Sarah was a bold, brave, smart, stubborn lady who used her time wisely. She died at the age of 90, knowing she had accomplished much. She is a great example for children and adults alike. I know readers will enjoy this book as much as I did.

From Nancy – Here are some more suggestions of books with a Thanksgiving theme. We think they are lovely as well and will add to your celebration of the day and the days following.

What is Thanksgiving?  – a board book that takes the listener to the heart of the holiday

Squanto and the Miracle of Thanksgiving – a picture book about God’s hand in the first Thanksgiving. The whole family will enjoy this one.

Thanksgiving Graces – a picture book about extending ourselves to family, friends and strangers

Molly’s Pilgrim – a first chapter book with illustrations for children in lower elementary grades that may help children consider modern day pilgrims.

An Old Fashioned Thanksgiving – a gentle story about family life at Thanksgiving from 19th century author Louisa May Alcott.  This short book with illustrations would be enjoyed by children ages five to twelve.

 

Patsy Ledbetter says she has many titles, but her favorite is being mom to her six children. Her two daughters, two sons, one-daughter-in-law and one son-in-law are her joy. A teacher with forty years experience Patsy has taught children of all ages and also special needs children and adults. She writes occasionally for a local newspaper and performs in church theater productions on a regular basis. Her husband is the church choir and orchestra director. They have been married for more than 35 years. She says, “It is my desire to bring honor and glory to my Lord Jesus in every area where He has allowed me to minister.”

Nancy Ellen Hird is a mom, a writer and a credentialed teacher. (She taught seventh grade and preschool.) I Get a Clue and We All Get a Clue are her most recent works. These novels are mysteries for kids, ages 10 to 13.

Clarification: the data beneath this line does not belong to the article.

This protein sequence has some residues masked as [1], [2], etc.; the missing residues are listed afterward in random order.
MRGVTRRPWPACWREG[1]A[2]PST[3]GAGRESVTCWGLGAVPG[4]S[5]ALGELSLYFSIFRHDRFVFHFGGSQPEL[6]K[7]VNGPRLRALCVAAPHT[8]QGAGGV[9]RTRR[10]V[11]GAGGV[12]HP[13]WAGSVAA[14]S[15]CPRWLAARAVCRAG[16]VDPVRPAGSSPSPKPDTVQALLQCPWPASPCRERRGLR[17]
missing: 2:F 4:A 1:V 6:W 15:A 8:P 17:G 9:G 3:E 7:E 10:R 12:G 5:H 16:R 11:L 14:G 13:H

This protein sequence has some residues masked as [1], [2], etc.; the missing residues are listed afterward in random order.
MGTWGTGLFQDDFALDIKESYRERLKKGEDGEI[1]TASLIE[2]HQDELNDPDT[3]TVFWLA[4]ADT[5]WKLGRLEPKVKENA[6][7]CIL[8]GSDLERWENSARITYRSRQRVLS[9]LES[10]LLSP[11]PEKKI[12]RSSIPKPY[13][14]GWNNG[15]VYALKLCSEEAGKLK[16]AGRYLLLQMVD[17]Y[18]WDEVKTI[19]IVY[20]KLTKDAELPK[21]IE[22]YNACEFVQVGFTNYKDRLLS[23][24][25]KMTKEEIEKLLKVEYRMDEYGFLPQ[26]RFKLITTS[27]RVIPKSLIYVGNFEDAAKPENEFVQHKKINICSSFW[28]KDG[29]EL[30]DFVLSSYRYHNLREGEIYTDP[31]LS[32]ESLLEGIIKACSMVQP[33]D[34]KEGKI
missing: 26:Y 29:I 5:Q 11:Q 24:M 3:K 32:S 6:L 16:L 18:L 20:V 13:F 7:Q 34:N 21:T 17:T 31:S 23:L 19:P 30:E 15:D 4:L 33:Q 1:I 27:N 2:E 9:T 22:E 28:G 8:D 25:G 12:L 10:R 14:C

Halloween is coming and we have a few sugar-free but yummy suggestions for Christian kids.

The Pumpkin Patch Parable is a picture book for younger children. However, it’s message of God as the Creator and our opportunity to share His light with a dark world can be a message that will encourage readers no matter how young–or how old–they are.

October 31, All Hallows’ Eve, is an important date in the history of the Protestant Reformation. According to legend Martin Luther, on that day in 1517, hung the Ninety-five Theses (questions he wanted the church to discuss) on the door of Castle church in Wittenberg. It started a lot more than a discussion. When Lightning Struck: The Story of Martin Luther will help teens learn something of this important man and the incredible times in which he lived.

The Queen’s Smuggler continues the story of the Protestant Reformation. It’s a thrilling novel that gives a glimpse of William Tyndale and his commitment to translate the Bible into English, making the Bible’s truths more available to common folk. Though the novel is short and recommended for 8- to 12-year-olds, we think Tyndale’s violent death may be too upsetting for younger readers. Upper elementary children and teens though, may find themselves awed and inspired by the story.

 

Nancy Ellen Hird is a mom, a writer and a credentialed teacher. (She taught seventh grade and preschool.) I Get a Clue and We All Get a Clue are her most recent works. These novels are mysteries for kids, ages 10 to 13.

Publishers from time to time release new Bible storybooks and other materials for understanding and enjoying the Bible. At Books 4 Christian Kids we recently looked at a new release. We decided to pass on it.